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3 of 3 people found the following review helpful By russell Teague on August 30, 2000
Format: VHS Tape
This amazing John Waters movie dserves it's place amongst the strangest and sickest films ever made. Miss Jean Hill naked atop Mink Stole is a scene your mind will hold loooooong after the initial shock and viewing! Edith Massey is sadistically sarcastic as Queen Carlotta and winds up dinner! Repeated viewings only make it better and better! A true MUST for the JW freak in you!
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2 of 2 people found the following review helpful By BuyCurious on April 18, 2000
Format: VHS Tape
Like many of Waters' films, this one really needs to grow on you. I found it much funnier, but less shocking, than Pink Flammingos (which I also hated the first time through).
Hilariously bad acting is part of the fun (like the kid who hits the baseball through Peggy's window). The poor production values don't hurt either. And the image of Mink Stole and Jean Hill naked in bed together is forever etched in my mind!
Lots of sick sight gags and dialogue galore. A must-see for Waters fans (unless you think you're a Waters fan because you liked Hairspray).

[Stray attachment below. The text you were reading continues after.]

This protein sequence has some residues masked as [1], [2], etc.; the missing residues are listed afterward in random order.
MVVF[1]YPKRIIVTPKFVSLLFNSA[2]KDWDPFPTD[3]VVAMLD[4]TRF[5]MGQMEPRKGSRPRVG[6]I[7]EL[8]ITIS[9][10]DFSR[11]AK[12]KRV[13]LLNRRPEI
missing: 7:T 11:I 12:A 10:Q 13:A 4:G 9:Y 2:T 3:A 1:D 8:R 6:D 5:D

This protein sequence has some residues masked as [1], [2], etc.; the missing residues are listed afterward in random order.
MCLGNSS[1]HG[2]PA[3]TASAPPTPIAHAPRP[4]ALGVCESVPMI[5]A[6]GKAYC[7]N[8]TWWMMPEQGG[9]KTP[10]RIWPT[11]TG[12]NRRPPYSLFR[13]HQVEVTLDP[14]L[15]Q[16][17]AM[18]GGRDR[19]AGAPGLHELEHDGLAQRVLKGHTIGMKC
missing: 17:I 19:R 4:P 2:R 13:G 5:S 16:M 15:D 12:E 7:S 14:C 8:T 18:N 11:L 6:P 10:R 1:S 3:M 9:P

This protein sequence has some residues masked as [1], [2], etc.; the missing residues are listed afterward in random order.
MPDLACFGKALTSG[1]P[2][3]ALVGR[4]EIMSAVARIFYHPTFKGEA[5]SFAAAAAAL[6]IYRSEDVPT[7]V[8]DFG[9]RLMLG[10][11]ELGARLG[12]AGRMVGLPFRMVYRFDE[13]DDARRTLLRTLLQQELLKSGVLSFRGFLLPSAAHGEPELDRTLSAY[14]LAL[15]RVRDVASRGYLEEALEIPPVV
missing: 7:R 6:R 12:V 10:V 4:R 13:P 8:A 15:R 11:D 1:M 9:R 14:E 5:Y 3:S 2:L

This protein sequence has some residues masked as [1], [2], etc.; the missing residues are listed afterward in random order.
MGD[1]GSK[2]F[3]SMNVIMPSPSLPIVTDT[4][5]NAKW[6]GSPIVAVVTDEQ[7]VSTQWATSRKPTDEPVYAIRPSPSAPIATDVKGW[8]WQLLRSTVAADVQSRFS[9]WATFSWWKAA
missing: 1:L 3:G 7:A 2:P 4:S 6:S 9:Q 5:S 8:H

No Divine in this one, but it still packs a trashy punch! To quote Dan Akroid: "Simply awful, couldn't be worse. Bravo!".
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4 of 5 people found the following review helpful By A Customer on February 19, 1999
Format: VHS Tape
The first time I saw this film, I kept thinking to myself "I've never seen anything like this before." This is by far my favorite John Waters film. Everyone always talks about Divine, but this movie showcases the extrodanary talents of miss Edith Massey (to whom no one can compare). And let us not forget the beautiful and talented, Liz Renay who gives a steller preformance of Muffy St. Jaques, an extordanary woman effected by extordanary circumstances. When it comes to great movies, no one can touch the comedy and camp of the master, John Waters.